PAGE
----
IRG knew this year was going to be busy but we didn’t realize it was going to be crazy! A lot has happened in the past few months and the IRG team apologizes for not passing it along in the blog or on Facebook as much as we would have liked. The good news is that we’ve been up to our necks in turtles and have some good things to report!
First, sea turtle nesting on South Hutchinson Island has enjoyed another great year. Our 19 km of nesting beach had only 66 leatherback nests this year. While this was a relatively low number, leatherbacks have had record breaking nesting across the state in the past few years. A lower year was expected due to recent biannual nesting trends. Loggerheads had a strong season of nesting with 3,762 nests laid on our beaches. This was the highest number in the past 13 years. The 411 green turtle nests this year blew the previous record of 234 out of the water. Early reports from nesting beaches around the state also shattered previous numbers. Only 60 years ago, the recording of a single green turtle nest on Hutchinson Island was enough to attract the attention of preeminent turtle biologist, Archie Carr. Now, after years of conservation efforts, green turtles are making an amazing return to our beaches.
In addition to our work on the beaches, IRG of course spent plenty of time in and on the water this summer. IRG’s partnership with Dr. Kate Mansfield at the University of Central Florida led to a trip off of Venice, Louisiana to capture young turtles floating in the sargassum communities in the Gulf of Mexico. The crew had an amazing trip and caught 10 loggerhead, 2 green, 9 Kemp’s ridleys, and 1 hawksbill. Dr. Mansfield was able to satellite tag these little turtles and track their movements throughout the summer. This research will hopefully lead to a better understanding of how sea turtles behave out in the open ocean.
Trips to Lake Worth Lagoon and the Florida Keys National Wildlife Refuge also resulted in our successfully capturing many turtles and the data collected from these turtles contributed to the ongoing sea turtle monitoring going on at both sites. IRG captured 14 green turtles in the Lake Worth Lagoon, and another 7 greens and 25 loggerheads were captured in the Florida Keys. Both projects also began using standardized surveys to better assess sea turtle density at the sites. These repeatable surveys will help us better understand how sea turtle density changes over time and between habitats.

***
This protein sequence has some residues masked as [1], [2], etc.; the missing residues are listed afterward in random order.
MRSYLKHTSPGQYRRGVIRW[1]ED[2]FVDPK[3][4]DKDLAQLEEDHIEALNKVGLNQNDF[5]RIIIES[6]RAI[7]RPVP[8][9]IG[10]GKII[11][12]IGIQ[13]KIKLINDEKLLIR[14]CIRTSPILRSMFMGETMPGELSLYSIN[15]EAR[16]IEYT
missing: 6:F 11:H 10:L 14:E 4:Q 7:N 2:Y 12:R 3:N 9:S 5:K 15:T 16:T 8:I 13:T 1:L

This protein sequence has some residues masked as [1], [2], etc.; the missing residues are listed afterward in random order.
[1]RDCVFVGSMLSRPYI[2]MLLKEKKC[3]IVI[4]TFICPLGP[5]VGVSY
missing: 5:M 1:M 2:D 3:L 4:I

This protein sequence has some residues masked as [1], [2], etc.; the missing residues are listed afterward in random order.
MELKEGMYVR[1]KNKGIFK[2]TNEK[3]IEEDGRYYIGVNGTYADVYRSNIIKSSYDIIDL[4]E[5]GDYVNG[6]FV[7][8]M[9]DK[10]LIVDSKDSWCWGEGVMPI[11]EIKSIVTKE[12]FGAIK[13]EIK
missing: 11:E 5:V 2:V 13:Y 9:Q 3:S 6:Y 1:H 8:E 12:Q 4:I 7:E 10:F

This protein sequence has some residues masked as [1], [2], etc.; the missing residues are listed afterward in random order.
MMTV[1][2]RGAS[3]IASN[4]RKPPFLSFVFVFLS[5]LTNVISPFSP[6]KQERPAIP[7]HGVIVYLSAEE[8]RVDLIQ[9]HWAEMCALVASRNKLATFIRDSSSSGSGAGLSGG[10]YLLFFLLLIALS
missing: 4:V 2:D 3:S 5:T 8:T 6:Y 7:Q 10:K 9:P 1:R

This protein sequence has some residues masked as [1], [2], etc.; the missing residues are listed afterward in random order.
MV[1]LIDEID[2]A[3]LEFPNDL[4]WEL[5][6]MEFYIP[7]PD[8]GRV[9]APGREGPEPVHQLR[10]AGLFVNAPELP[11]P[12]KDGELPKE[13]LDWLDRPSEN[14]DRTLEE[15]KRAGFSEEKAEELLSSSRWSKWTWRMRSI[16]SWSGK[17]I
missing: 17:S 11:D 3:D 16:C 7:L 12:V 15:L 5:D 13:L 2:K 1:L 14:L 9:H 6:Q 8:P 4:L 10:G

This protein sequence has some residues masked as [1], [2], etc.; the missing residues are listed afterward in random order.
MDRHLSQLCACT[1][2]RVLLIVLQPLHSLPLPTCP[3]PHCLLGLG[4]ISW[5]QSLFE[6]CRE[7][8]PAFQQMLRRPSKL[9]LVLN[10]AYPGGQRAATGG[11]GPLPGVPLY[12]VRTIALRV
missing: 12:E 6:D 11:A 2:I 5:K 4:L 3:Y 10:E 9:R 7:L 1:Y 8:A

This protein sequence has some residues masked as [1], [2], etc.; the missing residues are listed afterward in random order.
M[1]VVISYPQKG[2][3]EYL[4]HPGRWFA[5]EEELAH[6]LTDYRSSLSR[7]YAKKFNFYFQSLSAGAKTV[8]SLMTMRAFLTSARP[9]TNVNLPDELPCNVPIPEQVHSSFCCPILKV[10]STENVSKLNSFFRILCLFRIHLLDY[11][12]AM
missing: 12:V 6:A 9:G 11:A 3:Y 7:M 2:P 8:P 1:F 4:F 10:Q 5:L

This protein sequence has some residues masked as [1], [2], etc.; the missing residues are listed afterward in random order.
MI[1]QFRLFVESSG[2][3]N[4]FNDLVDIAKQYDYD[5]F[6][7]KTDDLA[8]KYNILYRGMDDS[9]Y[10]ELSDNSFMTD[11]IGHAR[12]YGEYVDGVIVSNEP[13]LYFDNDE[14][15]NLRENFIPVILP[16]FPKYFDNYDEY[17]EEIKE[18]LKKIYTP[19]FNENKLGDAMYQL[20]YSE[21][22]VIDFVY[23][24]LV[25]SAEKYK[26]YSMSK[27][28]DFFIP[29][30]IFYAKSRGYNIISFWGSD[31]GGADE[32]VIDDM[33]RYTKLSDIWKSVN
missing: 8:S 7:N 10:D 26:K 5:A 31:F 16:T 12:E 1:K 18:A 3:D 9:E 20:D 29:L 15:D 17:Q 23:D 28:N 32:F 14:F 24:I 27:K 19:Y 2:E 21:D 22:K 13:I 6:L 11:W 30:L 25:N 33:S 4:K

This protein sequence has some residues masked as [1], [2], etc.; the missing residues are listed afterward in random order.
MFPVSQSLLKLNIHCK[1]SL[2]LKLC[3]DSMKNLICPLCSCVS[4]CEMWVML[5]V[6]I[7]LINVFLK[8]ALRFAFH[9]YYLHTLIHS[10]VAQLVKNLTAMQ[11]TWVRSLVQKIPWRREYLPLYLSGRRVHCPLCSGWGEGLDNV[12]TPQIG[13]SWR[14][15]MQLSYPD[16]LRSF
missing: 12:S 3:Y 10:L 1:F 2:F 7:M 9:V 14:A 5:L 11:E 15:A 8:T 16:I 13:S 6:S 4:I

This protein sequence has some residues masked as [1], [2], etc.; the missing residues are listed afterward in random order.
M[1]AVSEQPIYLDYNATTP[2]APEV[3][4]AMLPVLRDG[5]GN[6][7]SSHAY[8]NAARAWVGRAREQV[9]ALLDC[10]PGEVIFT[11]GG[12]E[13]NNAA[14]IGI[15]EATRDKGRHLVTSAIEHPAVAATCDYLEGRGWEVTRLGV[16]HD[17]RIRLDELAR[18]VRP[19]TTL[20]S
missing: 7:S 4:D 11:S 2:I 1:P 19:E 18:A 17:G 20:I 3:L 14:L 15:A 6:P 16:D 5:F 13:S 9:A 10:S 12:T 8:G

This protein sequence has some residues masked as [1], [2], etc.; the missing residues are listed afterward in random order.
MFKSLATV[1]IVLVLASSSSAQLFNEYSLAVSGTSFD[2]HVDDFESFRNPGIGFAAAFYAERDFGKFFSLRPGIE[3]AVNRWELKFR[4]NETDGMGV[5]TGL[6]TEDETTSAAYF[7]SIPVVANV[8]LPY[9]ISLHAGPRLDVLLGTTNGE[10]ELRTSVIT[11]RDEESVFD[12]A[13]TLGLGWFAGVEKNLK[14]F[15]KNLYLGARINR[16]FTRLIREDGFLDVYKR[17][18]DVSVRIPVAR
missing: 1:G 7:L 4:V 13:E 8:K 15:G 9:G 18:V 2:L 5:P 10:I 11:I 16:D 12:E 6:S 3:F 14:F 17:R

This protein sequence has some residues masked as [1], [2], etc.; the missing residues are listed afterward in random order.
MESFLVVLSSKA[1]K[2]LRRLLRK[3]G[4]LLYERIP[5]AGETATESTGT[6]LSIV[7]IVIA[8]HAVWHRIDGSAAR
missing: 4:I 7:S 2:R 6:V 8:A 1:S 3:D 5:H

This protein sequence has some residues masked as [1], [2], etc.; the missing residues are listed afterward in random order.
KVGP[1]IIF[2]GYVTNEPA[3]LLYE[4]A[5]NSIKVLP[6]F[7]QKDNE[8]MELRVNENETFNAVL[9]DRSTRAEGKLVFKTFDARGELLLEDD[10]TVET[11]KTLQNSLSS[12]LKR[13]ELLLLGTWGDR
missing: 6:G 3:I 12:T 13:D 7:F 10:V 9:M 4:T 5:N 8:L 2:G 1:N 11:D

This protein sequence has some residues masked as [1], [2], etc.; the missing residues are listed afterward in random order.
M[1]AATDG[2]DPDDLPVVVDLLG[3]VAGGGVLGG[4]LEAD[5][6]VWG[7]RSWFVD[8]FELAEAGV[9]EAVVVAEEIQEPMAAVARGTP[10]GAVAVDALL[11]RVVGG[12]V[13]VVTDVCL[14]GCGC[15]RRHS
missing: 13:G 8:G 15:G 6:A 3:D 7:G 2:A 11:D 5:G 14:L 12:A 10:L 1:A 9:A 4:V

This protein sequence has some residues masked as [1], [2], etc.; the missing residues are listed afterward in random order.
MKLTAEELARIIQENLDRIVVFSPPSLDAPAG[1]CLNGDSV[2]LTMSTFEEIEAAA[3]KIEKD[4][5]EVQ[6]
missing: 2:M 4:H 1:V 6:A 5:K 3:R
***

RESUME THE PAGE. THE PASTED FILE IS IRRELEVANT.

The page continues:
This year was the first season time we attempted to capture turtles in the Big Bend region of Florida’s gulf coast. The area is considered excellent sea turtle habitat, but no researchers were actively investigating how many or what types of turtles used the area. During the first trip off of Cedar Key, 43 turtles (14 green and 29 Kemp’s ridleys) were captured! This is IRG’s first time working with a large number of Kemp’s ridleys and they’ve quickly become a staff favorite. Their small size and the relative ease to catch makes Kemp’s a treat to study. Unfortunately, 80% of the green turtles captured during this trip were affected by fibropapillomatosis, a disease associated with poor water quality. This finding stunned the team since the area was thought to be pristine with minimal pollution. The IRG team is extremely excited to get back to the site and capture more turtles and attempt to learn more about what is affecting these turtles. Two more trips for 2014 are already on the calendar.
All summer a small IRG crew has been traveling back to the Gulf of Mexico in search of sea turtles in Louisiana’s nearshore waters. Aboard IRG’s brand new 27 ft Ameracat, the team searched over 1,400 miles of ocean in search of turtles. The distance was equivalent to making a transatlantic crossing! While many of those miles yielded no sightings, one region off of the Chandeleur islands showed promise for future work. The long treks also gave the new boat a very lengthy sea trial and the IRG team a lot of experience with the new vessel.
With record green turtle nesting, 111 turtles captured, and thousands of miles of ocean surveyed for turtles, the summer of 2013 will go down in the books as a very productive season. Although the data is currently being examined and the samples are being analyzed, we promise to pass on the exciting results when we get them!
We have to also thank all of our collaborators and volunteers who assisted with these projects. Without their efforts these trips would be impossible. This year’s research was supported by many organizations including: The National Save the Sea Turtle Foundation, National Fish and Wildlife Foundation, the Sea Turtle License Plate Grant, and an anonymous donor.